News Release

Manuel D. Vargas, Senior Counsel at the Immigrant Defense Project, Receives Lifetime Achievement Award from Nation's Criminal Defense Bar

Washington, DC (March 6, 2014) – This morning, the National Association of Criminal Defense Lawyers (NACDL) presented Manuel D. Vargas, senior counsel at the Immigrant Defense Project, with its Lifetime Achievement Award. The award was presented by NACDL President Jerry J. Cox at the opening of NACDL’s 2014 Midwinter Seminar & Meeting, which is devoted entirely to the subject of the collateral consequences of conviction.

For more than two decades, Manny Vargas has been a leader in the fight to protect the rights of non-citizens ensnared in America’s massive criminal justice system. He has led the criminal defense bar in coming to grips with the profound immigration consequences that may flow from virtually every encounter that an immigrant has with law enforcement. Indeed, Vargas was an initiator of the Deportation Defense Initiative, a massive pro bono effort in support of immigrant rights, and he co-founded the Defending Immigrant Partnership, a national collaboration to provide legal training and back up support for the defense bar. That partnership, of which NACDL is a proud member, is a sponsor of the collateral consequences seminar at which Vargas received this award today.

In presenting Vargas with NACDL’s Lifetime Achievement Award, NACDL President Jerry J. Cox said: "It is no exaggeration to say that through his vision, leadership and his commitment to teaching his profession, Manny Vargas has literally improved the lives of thousands who followed their dreams to America. His impact will be felt in countless families for generations to come. Thanks to Manny Vargas, generations of proud Americans will look up to parents and grandparents whose ability to live in this country he made possible. And that, my friends, is truly a LIFETIME ACHIEVEMENT."

The history of non-citizen immigrants in America can be divided into two eras:  before 1996 and after 1996. In that year, two new anti-crime and anti-immigrant rights statutes were enacted by Congress and the Clinton Administration that forever changed the legal landscape for both lawful and undocumented immigrants in the United States. The Antiterrorism and Effective Death Penalty Act and the Illegal Immigration Reform and Immigrant Responsibility Act vastly increased the categories of criminal judgments that provoked mandatory detention and deportation, extending them to include many non-violent and misdemeanor offenses. And, at the same time, the law significantly limited the availability of discretionary relief from removal.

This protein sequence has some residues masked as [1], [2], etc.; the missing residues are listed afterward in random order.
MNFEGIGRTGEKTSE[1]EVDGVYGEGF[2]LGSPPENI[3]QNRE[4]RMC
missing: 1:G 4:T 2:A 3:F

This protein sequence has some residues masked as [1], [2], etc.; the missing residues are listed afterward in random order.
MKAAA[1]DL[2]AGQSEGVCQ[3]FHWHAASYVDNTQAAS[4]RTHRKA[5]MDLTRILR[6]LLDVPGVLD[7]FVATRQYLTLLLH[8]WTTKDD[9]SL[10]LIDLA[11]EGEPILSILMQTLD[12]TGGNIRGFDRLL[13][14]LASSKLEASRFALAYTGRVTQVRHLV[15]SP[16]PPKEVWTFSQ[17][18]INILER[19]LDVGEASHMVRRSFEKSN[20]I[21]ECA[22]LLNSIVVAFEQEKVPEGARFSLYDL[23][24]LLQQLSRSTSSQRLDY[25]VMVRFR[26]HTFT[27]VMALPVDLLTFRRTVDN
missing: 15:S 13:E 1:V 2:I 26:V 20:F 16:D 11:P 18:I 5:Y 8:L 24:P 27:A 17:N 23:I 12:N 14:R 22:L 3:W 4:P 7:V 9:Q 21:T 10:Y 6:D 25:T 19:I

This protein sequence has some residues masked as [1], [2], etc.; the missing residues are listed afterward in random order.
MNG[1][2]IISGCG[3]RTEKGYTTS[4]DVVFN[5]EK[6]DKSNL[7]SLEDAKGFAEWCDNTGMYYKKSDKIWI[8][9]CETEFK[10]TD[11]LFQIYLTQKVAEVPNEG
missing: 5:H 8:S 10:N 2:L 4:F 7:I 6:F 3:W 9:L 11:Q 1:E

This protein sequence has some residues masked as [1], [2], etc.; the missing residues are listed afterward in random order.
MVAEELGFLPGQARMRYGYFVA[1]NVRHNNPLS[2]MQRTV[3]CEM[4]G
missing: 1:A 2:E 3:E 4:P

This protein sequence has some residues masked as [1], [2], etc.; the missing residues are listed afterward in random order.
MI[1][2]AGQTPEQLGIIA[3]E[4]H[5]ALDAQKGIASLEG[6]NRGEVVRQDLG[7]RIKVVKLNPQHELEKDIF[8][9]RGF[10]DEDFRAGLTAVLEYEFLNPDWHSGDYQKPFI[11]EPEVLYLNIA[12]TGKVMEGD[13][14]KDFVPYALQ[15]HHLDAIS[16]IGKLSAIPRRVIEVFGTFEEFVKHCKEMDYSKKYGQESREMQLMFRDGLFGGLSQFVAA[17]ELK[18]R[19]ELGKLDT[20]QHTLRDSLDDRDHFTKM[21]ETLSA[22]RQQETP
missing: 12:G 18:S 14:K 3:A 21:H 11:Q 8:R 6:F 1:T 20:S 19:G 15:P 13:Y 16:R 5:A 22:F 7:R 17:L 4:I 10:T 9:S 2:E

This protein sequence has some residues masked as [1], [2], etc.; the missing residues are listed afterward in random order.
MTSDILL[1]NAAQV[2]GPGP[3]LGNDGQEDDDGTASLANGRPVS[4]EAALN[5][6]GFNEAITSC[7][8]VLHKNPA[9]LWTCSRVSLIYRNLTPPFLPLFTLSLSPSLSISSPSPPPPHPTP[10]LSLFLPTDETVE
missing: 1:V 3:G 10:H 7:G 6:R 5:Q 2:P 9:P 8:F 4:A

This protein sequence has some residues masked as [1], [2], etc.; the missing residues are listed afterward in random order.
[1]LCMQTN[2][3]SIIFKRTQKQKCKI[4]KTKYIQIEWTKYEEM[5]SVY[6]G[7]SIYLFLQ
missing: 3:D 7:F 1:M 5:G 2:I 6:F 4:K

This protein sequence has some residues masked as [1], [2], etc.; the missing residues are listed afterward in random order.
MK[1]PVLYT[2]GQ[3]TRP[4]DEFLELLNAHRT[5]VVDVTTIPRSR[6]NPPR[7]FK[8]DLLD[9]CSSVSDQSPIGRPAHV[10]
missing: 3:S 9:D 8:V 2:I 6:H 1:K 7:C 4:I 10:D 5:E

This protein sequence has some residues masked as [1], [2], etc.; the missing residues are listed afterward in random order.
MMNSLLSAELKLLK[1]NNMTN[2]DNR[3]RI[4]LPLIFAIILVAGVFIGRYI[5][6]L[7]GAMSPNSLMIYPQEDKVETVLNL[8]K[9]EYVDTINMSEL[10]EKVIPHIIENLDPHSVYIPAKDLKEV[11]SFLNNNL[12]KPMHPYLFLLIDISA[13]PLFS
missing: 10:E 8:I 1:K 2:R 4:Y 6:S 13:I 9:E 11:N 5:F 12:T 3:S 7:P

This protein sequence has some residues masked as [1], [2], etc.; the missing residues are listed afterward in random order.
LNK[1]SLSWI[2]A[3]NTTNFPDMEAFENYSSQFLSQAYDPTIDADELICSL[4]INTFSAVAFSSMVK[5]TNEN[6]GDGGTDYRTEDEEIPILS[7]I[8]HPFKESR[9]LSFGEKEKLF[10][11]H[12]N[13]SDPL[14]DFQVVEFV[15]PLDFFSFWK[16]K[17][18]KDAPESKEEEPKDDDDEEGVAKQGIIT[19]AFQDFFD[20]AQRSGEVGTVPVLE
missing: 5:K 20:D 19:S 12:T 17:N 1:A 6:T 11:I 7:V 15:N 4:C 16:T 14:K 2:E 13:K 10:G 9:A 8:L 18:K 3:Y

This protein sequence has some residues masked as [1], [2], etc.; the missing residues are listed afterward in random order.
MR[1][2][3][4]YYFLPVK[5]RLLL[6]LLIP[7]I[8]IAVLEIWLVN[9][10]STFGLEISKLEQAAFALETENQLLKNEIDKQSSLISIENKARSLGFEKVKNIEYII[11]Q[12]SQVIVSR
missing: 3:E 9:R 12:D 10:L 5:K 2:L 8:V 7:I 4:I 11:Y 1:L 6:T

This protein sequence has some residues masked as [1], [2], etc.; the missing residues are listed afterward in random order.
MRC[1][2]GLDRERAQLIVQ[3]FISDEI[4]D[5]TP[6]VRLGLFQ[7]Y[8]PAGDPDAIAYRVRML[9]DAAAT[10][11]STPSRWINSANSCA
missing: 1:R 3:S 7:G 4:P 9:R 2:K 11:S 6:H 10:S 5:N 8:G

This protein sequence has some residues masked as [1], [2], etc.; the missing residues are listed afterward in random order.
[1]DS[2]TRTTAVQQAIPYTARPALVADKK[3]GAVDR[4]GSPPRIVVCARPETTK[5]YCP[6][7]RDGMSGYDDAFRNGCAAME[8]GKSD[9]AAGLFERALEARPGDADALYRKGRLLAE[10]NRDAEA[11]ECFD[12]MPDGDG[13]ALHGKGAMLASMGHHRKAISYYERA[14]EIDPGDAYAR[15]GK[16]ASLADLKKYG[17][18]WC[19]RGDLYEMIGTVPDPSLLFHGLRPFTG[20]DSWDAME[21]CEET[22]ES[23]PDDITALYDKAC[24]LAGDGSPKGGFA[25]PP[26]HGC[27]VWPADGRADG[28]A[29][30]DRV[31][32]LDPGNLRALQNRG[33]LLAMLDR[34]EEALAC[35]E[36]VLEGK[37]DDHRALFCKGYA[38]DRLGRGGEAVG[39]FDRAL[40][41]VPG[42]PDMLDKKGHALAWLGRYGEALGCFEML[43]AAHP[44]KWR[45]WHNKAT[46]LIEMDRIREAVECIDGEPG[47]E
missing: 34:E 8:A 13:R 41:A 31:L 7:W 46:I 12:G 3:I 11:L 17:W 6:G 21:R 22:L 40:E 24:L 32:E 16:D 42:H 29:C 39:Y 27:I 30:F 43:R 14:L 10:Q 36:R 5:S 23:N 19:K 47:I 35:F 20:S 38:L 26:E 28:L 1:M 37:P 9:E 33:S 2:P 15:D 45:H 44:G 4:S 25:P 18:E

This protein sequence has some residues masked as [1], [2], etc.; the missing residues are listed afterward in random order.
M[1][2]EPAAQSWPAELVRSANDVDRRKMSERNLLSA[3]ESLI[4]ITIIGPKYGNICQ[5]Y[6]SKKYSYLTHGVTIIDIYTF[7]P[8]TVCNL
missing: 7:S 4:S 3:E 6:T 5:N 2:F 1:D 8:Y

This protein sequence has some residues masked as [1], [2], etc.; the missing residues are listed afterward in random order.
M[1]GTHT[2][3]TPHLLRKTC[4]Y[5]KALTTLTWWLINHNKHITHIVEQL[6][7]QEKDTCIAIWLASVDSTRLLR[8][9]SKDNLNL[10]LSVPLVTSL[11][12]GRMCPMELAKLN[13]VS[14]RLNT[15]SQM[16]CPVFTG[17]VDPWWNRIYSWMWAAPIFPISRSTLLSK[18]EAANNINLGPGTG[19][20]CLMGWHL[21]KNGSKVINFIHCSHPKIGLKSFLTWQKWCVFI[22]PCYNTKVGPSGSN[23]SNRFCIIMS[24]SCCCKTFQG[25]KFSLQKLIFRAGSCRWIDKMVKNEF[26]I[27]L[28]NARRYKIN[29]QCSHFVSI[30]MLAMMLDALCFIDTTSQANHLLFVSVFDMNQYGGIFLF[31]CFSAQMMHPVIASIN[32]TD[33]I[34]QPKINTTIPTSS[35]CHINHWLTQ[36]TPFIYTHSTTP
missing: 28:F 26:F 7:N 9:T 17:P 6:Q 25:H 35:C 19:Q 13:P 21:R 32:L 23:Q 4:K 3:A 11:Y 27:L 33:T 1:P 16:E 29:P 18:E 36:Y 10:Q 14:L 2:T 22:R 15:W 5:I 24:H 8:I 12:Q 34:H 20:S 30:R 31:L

Vargas launched some of the earliest trainings and developed seminar resources on how to effectively represent immigrant defendants. In so doing, he led his colleagues in New York, and eventually the entire criminal defense bar, to a new awareness about the need to creatively advocate to protect clients from the heartbreak of deportation. He helped lead not only the defense bar but the Supreme Court to define a new standard for defense practice. Vargas was among the first to see that resourcing the defense community was indispensable to blunting the impact of the 1996 laws. He was the first to pilot a statewide program to systematically resource, train and consult with defenders on immigration consequences of their clients’ cases, and to employ aggressive strategies to fashion safe dispositions. Over the years, those training efforts have proliferated and Vargas’s influence has helped change the law – and with it expectations for what constitutes effective representation.  

Vargas has authored treatises and articles and he has provided the bar with critical consultation and strategic insight. He has guided key litigation that has materially blunted the impact of the '96 laws. And he has provided backup legal support and coordinated amicus efforts in a slew of seminal Supreme Court cases, such as INS v. St. Cyr, Lopez v. Gonzales, Carachuri-Rosendo v. Holder, Moncrieffe v. Holder and, of course, the landmark case of Padilla v. Kentucky, in which Vargas coordinated the amicus effort on behalf of NACDL and 17 other criminal and immigrant defense organizations.

Vargas received his B.A. from Yale University in 1979 and his J.D. from the New York University School of Law in 1984.

Past recipients of NACDL’s Lifetime Achievement Award include Stephen B. Bright, Ramsey Clark, Bobby Lee Cook, Deryl Dantzler, Samuel Dash, Judge William Wayne Justice, and Michael E. Tigar. A complete list of recipients of NACDL’s Lifetime Achievement Award is available here.

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Ivan Dominguez, Director of Public Affairs and Communications (202) 465-7662 or

The National Association of Criminal Defense Lawyers is the preeminent organization advancing the mission of the criminal defense bar to ensure justice and due process for persons accused of crime or wrongdoing. A professional bar association founded in 1958, NACDL's many thousands of direct members in 28 countries – and 90 state, provincial and local affiliate organizations totaling up to 40,000 attorneys – include private criminal defense lawyers, public defenders, military defense counsel, law professors and judges committed to preserving fairness and promoting a rational and humane criminal legal system.